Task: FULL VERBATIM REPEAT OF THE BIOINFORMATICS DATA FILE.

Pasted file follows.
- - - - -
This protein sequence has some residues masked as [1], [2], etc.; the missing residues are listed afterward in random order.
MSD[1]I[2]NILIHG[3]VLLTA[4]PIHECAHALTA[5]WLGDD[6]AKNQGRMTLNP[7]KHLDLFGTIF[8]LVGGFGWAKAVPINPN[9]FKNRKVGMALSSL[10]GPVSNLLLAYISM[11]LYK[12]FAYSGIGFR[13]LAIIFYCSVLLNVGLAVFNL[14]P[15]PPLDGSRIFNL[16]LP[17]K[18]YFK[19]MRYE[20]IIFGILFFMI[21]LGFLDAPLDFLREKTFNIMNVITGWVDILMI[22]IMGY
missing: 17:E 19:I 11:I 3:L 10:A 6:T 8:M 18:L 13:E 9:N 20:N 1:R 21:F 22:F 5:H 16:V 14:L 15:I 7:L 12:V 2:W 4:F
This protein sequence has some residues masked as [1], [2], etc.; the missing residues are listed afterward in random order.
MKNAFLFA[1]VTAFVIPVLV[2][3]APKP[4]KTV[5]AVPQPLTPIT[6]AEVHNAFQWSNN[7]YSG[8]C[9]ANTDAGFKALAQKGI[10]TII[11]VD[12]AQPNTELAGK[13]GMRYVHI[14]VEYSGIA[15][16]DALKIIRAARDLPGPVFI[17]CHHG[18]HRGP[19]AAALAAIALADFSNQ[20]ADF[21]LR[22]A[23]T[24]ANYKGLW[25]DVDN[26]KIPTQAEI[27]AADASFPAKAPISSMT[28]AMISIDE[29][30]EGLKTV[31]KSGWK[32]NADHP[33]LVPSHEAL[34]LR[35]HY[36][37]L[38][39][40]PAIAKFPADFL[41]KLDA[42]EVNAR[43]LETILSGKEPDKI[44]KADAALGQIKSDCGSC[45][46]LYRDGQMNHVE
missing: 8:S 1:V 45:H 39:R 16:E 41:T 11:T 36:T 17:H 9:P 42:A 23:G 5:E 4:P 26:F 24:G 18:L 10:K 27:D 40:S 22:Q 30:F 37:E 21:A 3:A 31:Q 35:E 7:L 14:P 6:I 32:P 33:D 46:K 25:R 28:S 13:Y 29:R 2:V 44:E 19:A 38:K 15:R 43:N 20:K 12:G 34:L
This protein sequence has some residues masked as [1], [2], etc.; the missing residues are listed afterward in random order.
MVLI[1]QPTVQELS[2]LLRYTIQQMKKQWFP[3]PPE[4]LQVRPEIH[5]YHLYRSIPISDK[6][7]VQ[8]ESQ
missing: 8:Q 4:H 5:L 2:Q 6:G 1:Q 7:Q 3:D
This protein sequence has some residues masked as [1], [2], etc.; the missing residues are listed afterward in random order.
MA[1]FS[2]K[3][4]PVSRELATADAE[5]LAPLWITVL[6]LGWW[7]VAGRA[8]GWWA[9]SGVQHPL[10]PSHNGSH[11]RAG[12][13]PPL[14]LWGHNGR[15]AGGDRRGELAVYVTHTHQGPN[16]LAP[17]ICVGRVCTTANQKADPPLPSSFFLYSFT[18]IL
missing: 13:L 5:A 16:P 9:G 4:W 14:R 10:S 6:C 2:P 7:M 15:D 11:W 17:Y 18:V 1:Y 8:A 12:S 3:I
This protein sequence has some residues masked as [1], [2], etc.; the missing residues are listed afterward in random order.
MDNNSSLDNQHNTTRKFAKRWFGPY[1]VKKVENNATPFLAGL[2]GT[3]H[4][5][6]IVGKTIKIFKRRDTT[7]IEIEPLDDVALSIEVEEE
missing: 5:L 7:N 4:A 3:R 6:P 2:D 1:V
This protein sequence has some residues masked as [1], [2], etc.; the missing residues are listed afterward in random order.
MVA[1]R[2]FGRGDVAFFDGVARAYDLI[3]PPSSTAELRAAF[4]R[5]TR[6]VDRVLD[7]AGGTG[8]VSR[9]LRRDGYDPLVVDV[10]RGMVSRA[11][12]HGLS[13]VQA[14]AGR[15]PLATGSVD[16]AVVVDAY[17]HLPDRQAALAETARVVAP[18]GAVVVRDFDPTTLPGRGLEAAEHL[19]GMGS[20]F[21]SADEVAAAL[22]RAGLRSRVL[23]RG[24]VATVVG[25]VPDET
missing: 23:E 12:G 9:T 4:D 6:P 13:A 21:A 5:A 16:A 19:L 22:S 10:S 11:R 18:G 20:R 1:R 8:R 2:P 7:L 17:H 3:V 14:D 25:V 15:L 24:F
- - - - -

This protein sequence has some residues masked as [1], [2], etc.; the missing residues are listed afterward in random order.
MSD[1]I[2]NILIHG[3]VLLTA[4]PIHECAHALTA[5]WLGDD[6]AKNQGRMTLNP[7]KHLDLFGTIF[8]LVGGFGWAKAVPINPN[9]FKNRKVGMALSSL[10]GPVSNLLLAYISM[11]LYK[12]FAYSGIGFR[13]LAIIFYCSVLLNVGLAVFNL[14]P[15]PPLDGSRIFNL[16]LP[17]K[18]YFK[19]MRYE[20]IIFGILFFMI[21]LGFLDAPLDFLREKTFNIMNVITGWVDILMI[22]IMGY
missing: 17:E 19:I 11:I 3:L 10:A 6:T 8:M 18:L 13:E 9:N 20:N 1:R 21:F 22:F 5:H 16:V 14:L 15:I 7:L 12:V 2:W 4:F
This protein sequence has some residues masked as [1], [2], etc.; the missing residues are listed afterward in random order.
MKNAFLFA[1]VTAFVIPVLV[2][3]APKP[4]KTV[5]AVPQPLTPIT[6]AEVHNAFQWSNN[7]YSG[8]C[9]ANTDAGFKALAQKGI[10]TII[11]VD[12]AQPNTELAGK[13]GMRYVHI[14]VEYSGIA[15][16]DALKIIRAARDLPGPVFI[17]CHHG[18]HRGP[19]AAALAAIALADFSNQ[20]ADF[21]LR[22]A[23]T[24]ANYKGLW[25]DVDN[26]KIPTQAEI[27]AADASFPAKAPISSMT[28]AMISIDE[29][30]EGLKTV[31]KSGWK[32]NADHP[33]LVPSHEAL[34]LR[35]HY[36][37]L[38][39][40]PAIAKFPADFL[41]KLDA[42]EVNAR[43]LETILSGKEPDKI[44]KADAALGQIKSDCGSC[45][46]LYRDGQMNHVE
missing: 8:S 1:V 45:H 39:R 16:E 41:T 11:T 36:T 17:H 9:P 42:A 23:G 5:E 4:P 26:F 24:G 18:L 10:K 27:D 40:S 22:Q 30:F 37:E 21:A 3:A 31:Q 35:E 7:L 14:P 6:I 32:P 33:D 46:K 25:R 28:S 13:Y 29:R 2:V 44:E 19:A 38:K 15:R 43:N 20:K 12:G 34:L
This protein sequence has some residues masked as [1], [2], etc.; the missing residues are listed afterward in random order.
MVLI[1]QPTVQELS[2]LLRYTIQQMKKQWFP[3]PPE[4]LQVRPEIH[5]YHLYRSIPISDK[6][7]VQ[8]ESQ
missing: 8:Q 4:H 5:L 2:Q 6:G 1:Q 7:Q 3:D
This protein sequence has some residues masked as [1], [2], etc.; the missing residues are listed afterward in random order.
MA[1]FS[2]K[3][4]PVSRELATADAE[5]LAPLWITVL[6]LGWW[7]VAGRA[8]GWWA[9]SGVQHPL[10]PSHNGSH[11]RAG[12][13]PPL[14]LWGHNGR[15]AGGDRRGELAVYVTHTHQGPN[16]LAP[17]ICVGRVCTTANQKADPPLPSSFFLYSFT[18]IL
missing: 13:L 5:A 16:P 9:G 4:W 14:R 10:S 6:C 2:P 7:M 15:D 11:W 17:Y 18:V 1:Y 8:A 12:S 3:I
This protein sequence has some residues masked as [1], [2], etc.; the missing residues are listed afterward in random order.
MDNNSSLDNQHNTTRKFAKRWFGPY[1]VKKVENNATPFLAGL[2]GT[3]H[4][5][6]IVGKTIKIFKRRDTT[7]IEIEPLDDVALSIEVEEE
missing: 5:L 7:N 4:A 3:R 6:P 2:D 1:V
This protein sequence has some residues masked as [1], [2], etc.; the missing residues are listed afterward in random order.
MVA[1]R[2]FGRGDVAFFDGVARAYDLI[3]PPSSTAELRAAF[4]R[5]TR[6]VDRVLD[7]AGGTG[8]VSR[9]LRRDGYDPLVVDV[10]RGMVSRA[11][12]HGLS[13]VQA[14]AGR[15]PLATGSVD[16]AVVVDAY[17]HLPDRQAALAETARVVAP[18]GAVVVRDFDPTTLPGRGLEAAEHL[19]GMGS[20]F[21]SADEVAAAL[22]RAGLRSRVL[23]RG[24]VATVVG[25]VPDET
missing: 23:E 12:G 9:T 4:D 6:P 13:A 21:A 5:A 16:A 19:L 22:S 10:S 11:R 18:G 20:R 1:R 8:R 2:P 7:L 17:H 3:V 14:D 25:V 15:L 24:F